Survival and quality of life of patients requiring acute renal replacement therapy

Annika Ahlström, Minna Tallgren, Seija Peltonen, Pirjo Räsänen, Ville Pettilä
Intensive Care Medicine 2005, 31 (9): 1222-8

OBJECTIVE: To assess long-term survival and health-related quality of life in patients with acute renal failure.

DESIGN AND SETTING: Cross-sectional cohort study in the ten-bed medical-surgical intensive care unit and the three-bed acute dialysis unit in a tertiary care hospital.

PATIENTS: 703 patients receiving renal replacement therapy for acute renal failure during 1998-2002.

MEASUREMENTS AND RESULTS: The mortality rate was 41% at 28 days, 57% at 1 year, and 70% at 5 years. SOFA score, age, and continuous renal replacement therapy were independent predictors of 1-year mortality. The median follow-up time was 3.9 years for mortality and 2.4 years for health-related quality of life. Of the 229 survivors in 2003, 153 (67%) responded to the health-related quality of life questionnaire. Health-related quality of life was evaluated with the EuroQol (EQ-5D) instrument including a visual analogue scale (VAS) score to evaluate the patient's perceived health. The EQ-5D score was significantly lower in the study population than in the age- and gender-matched Finnish population (0.68 vs. 0.86). Median VAS scores were 69.5 and 70.0, respectively. Patients' age and duration of follow-up had no significant effect on EQ-5D or VAS scores. Mortality and EQ-5D data were used to calculate quality-adjusted life years. Quality-adjusted survival was poor (15 quality-adjusted life years per 100 patients in the first year of follow-up).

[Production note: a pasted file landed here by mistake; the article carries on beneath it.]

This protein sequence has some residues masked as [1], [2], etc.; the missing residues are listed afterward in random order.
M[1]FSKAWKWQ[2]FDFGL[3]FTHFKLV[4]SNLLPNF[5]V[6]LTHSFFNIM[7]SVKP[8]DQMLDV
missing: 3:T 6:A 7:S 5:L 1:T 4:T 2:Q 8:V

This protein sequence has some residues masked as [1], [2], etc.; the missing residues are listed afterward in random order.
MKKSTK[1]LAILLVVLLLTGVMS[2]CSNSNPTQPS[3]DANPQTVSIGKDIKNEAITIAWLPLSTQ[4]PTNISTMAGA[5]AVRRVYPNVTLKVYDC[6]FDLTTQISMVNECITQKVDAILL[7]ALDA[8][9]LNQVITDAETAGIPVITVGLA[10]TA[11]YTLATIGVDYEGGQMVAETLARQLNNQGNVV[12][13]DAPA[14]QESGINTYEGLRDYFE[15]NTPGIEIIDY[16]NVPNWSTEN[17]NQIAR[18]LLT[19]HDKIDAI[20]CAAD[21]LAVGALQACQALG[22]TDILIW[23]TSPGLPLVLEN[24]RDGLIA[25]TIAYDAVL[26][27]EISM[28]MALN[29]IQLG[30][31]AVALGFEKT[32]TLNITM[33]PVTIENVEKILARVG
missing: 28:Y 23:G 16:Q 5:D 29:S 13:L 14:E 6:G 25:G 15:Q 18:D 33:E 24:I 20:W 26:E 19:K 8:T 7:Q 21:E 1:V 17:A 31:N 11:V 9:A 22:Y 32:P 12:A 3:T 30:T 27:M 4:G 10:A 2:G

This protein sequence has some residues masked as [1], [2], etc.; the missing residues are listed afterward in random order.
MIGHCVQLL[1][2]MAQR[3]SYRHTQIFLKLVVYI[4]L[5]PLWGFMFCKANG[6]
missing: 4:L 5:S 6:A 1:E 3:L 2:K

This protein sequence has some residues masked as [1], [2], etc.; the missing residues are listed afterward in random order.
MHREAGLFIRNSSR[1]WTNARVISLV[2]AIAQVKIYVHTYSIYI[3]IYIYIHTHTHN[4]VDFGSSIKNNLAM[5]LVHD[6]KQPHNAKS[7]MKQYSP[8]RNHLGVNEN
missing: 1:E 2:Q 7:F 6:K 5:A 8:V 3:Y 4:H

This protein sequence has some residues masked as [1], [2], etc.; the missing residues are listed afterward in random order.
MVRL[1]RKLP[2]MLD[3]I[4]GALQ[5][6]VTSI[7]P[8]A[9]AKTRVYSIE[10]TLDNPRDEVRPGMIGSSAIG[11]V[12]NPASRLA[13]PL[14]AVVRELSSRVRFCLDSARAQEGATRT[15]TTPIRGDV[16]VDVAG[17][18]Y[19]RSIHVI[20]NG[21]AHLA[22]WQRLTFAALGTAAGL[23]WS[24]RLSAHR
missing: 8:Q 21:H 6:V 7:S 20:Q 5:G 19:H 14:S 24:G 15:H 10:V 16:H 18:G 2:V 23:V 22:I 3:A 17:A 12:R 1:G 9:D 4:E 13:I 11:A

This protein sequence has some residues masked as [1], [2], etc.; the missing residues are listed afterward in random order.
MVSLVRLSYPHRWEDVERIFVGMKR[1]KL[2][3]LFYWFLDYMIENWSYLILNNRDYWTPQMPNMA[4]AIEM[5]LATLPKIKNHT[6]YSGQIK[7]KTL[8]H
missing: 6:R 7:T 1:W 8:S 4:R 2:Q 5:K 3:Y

CONCLUSIONS: The long-term survival of patients with acute renal failure is poor. Although survivors have a low health-related quality of life, they are as satisfied with their health as the general population.

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